During The Walt Disney Company’s fourth-quarter earnings call this week, CEO Bob Chapek said that “demand” is behind the record-setting $7.2 billion revenue the company amassed during the last few months of 2021 in its theme park division.
“This is a supply and demand business, unfortunately,” Chapek told CNBC. “Unlike Disney+, we have a finite supply.”
Walt Disney Company execs cited reasons behind the company’s theme park revenue, noting that increased attendance in the parks, as well as higher ticket prices, produced a winning combo for the company’s bottom line. Oddly enough, this revenue-building combo is more the work of Guests than the work of the company.
Sure, Disney sets prices for its theme park single-day tickets, as well as Annual Passes and vacation packages. But Guests are responsible for the “demand” to which Mr. Chapek referred, meaning that Guests continue to pay for Disney Parks vacations, despite the increase in ticket prices that are among some of the most common topics mentioned about Disney recently in social media posts (and some rants) on platforms like Reddit, Twitter, and Facebook, like these:
Disney….who doubled their CEOs salary and is now in the process of substantially raising prices on everything and taking away anything complimentary they used to provide to guests….https://t.co/6XM4O5l5G4
— 4BetoDays🌱🛹 (@4_odays) February 10, 2022
@mrsnow_makes tweeted that Disney raises its prices in an effort to reduce attendance, but according to the fourth-quarter earnings call this week, prices may be higher, but attendance is not lacking at Disney’s theme parks.
Do you know how Disney reduces the crowds at their parks? They raise their prices. Want to limit your customer base to the load you desire. Price accordingly. Cost is what you pay, and value is what you get.
— Mr.Snow.Makes (@mrsnow_makes) February 10, 2022
2 weeks ago Disney raised park prices 6.5-9% to counter losses due to COVID. Smaller food portions as well. It must have worked, as they’re asking shareholders to approve an OVER 100% raise for their execs. CEO pay increase from $14mil to >$32mil.
— Glen Ferguson (@GlenF) February 3, 2022
According to mayamaslov.com, demand for Guest experiences and services like Genie+ and Lightning Lane at Disney Parks lent itself to the company’s impressive revenue gains during the quarter.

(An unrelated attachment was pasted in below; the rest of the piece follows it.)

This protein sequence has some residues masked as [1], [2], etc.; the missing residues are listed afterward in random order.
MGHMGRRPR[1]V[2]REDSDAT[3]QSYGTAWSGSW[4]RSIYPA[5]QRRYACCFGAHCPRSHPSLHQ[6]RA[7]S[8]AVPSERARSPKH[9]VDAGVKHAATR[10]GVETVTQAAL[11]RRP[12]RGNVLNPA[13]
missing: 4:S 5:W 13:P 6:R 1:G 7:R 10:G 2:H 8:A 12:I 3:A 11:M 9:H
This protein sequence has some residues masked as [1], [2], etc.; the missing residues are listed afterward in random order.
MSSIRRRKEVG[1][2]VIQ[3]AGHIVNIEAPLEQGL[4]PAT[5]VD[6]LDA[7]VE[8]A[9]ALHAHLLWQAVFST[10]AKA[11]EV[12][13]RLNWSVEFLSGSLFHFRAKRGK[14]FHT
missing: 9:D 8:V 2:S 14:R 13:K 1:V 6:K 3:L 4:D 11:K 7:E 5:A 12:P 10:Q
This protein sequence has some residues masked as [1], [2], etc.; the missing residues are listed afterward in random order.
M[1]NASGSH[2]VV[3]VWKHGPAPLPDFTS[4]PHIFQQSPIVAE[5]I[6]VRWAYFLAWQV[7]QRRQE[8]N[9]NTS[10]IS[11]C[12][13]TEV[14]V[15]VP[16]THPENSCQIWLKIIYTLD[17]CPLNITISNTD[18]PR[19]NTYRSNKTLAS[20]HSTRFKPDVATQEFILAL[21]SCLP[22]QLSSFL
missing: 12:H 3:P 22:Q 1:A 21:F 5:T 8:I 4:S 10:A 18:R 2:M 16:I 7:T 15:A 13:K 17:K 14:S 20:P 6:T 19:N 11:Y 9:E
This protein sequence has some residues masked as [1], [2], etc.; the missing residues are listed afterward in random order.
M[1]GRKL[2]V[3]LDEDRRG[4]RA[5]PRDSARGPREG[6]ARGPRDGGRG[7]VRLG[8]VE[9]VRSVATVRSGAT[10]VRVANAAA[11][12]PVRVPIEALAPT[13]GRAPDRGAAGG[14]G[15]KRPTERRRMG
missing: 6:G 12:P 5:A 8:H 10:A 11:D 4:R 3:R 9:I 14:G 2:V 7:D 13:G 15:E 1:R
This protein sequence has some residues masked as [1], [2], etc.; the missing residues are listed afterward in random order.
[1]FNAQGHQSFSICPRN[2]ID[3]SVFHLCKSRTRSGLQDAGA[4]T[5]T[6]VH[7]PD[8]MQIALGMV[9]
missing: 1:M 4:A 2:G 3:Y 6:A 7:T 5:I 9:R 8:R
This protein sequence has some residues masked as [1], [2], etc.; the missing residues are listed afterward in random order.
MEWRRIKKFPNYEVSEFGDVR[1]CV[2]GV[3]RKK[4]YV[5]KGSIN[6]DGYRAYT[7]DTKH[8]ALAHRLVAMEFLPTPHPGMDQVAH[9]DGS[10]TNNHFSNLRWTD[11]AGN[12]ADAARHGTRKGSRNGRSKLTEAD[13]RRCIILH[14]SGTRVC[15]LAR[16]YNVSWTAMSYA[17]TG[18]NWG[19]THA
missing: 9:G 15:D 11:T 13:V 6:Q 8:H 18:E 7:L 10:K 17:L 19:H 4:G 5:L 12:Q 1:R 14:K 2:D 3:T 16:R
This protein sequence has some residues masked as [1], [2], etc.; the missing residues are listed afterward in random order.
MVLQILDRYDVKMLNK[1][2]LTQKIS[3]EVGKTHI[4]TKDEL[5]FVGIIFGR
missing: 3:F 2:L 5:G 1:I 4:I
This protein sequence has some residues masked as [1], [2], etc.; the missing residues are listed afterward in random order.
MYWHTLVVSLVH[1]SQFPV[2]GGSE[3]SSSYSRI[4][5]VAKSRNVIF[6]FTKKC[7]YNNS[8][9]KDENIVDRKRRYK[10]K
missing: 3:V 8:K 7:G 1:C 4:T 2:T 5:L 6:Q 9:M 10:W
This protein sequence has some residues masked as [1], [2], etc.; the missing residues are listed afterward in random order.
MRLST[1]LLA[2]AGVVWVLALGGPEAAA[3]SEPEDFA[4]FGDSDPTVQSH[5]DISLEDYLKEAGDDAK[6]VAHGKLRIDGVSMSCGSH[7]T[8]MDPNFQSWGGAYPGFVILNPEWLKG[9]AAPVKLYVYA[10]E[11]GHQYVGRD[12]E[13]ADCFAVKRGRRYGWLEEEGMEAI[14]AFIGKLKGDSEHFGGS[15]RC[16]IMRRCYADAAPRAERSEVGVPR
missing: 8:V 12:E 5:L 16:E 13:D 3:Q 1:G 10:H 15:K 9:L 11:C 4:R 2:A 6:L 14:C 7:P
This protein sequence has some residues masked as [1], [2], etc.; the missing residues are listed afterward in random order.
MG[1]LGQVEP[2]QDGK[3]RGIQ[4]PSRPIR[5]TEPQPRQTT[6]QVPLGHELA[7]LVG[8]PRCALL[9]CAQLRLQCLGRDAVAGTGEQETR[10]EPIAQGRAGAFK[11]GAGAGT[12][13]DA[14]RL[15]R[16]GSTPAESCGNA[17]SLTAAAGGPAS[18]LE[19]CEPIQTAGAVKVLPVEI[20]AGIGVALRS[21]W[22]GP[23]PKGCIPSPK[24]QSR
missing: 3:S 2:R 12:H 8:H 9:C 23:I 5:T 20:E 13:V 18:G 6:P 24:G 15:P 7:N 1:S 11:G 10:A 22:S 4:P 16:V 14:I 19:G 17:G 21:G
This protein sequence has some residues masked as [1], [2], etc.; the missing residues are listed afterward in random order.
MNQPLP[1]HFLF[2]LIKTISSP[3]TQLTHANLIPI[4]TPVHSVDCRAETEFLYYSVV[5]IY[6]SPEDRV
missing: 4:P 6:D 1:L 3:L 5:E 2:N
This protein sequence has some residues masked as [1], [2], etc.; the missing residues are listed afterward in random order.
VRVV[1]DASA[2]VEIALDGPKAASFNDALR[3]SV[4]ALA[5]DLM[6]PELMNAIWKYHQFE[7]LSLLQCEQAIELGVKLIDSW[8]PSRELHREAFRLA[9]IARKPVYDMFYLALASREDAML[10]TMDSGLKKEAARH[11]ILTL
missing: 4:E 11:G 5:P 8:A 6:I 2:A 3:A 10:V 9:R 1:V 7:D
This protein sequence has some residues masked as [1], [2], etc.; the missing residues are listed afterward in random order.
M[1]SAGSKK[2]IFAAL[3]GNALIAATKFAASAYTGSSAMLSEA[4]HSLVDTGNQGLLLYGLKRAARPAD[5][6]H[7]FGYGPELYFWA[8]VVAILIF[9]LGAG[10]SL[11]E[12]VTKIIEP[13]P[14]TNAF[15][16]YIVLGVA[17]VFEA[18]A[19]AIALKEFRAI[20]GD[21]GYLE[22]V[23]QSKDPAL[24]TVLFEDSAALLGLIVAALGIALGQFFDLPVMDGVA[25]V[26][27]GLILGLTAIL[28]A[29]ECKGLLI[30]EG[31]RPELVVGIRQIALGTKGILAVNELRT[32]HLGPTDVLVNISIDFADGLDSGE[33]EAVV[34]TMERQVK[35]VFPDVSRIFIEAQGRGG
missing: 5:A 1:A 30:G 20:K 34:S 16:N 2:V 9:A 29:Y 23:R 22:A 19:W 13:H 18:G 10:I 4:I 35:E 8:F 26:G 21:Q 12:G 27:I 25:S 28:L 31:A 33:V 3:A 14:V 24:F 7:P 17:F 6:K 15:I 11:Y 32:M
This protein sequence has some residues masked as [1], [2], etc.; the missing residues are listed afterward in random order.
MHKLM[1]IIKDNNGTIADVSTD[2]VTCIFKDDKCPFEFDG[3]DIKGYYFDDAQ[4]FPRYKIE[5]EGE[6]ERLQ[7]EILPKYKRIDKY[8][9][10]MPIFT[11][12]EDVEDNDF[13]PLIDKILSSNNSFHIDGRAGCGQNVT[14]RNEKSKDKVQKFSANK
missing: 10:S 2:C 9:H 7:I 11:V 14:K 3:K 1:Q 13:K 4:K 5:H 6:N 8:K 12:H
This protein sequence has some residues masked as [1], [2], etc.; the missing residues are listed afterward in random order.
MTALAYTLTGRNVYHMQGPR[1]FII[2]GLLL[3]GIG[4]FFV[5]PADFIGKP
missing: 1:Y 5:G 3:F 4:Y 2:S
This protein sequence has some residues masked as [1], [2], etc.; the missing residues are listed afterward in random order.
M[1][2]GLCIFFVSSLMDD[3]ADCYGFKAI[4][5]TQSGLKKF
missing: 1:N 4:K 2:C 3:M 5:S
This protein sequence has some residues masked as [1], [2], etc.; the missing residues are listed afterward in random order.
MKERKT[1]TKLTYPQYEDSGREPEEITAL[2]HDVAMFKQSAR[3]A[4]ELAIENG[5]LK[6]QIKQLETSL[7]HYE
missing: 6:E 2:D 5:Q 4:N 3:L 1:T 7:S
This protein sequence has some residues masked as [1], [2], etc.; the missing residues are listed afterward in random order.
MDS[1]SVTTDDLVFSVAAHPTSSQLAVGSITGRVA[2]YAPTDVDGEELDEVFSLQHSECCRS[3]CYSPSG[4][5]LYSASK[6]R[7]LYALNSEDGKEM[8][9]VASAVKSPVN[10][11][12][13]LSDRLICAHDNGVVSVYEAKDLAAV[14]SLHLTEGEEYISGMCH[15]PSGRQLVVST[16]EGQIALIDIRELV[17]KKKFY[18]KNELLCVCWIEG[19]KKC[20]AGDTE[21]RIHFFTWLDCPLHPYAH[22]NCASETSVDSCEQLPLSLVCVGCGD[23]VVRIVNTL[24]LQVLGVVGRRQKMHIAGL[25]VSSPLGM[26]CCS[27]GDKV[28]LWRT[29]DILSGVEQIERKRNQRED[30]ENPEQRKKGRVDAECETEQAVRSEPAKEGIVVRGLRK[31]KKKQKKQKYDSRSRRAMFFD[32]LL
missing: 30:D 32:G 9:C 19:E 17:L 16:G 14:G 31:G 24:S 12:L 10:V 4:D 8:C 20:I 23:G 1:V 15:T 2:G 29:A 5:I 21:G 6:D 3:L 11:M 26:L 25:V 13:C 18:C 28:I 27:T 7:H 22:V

“Growth in operating income at the parks was attributed to a number of things including higher volumes and increased Guest spending,” the post reads. “Disney shared that the increase in Guest spending was due in part to things like an increase in per capita ticket revenue, higher average room rates, and an increase in spending on food, beverage, and merchandise. The increase in per capita ticket revenue was due in part to Genie+ and Lightning Lane (a paid service that replaced the free FastPass+ service).”
And while some Disney fans would argue that it isn’t by choice that they’re spending more, the truth remains that Disney Parks’ business really is a business solely dependent on Guest demand.
In the fourth quarter, Guests increased their spending on food and drinks at Disney Parks, as well as on merchandise. And while it’s true that Guests have to eat when they’re on their Disney vacations, they have options that range from taking food into the parks to scoring a table at Victoria & Albert’s. The demand seems to be greater for the in-park options. Judging by the difficulties we often experience in scoring a table service dining reservation at some Disney restaurants, that demand isn’t just for lower-priced quick-service options.
An increase in spending on merchandise in the parks denotes another choice on the part of the Guest. While there’s a hard and fast rule that if a Guest wants to stay on property, he’ll have to pay the price Disney decides, that same Guest is at full liberty to make the choice to purchase no souvenirs whatsoever, thus saving money (and room in those suitcases on the flight home). But Guest spending in the parks surged all around, meaning that the price increases in the parks that so many fans continually tout as grounds for Chapek’s termination must not bother them enough to stop visiting the parks.
Once again, Disney saw theme park revenue during the quarter of $7.2 billion, so if the message Guests are hoping to send to Disney is one of anger and frustration over price increases, it’s easy to see why that message isn’t getting through. If anything, the exact opposite of that message is coming through. We Guests may be complaining, but it hasn’t stopped the majority of us from continuing to slide our credit cards across the counters and book our next magical Disney vacations.
And from the smiles you could hear in the voices on the earnings call this week, it’s easy to see that Disney’s execs are grateful for that.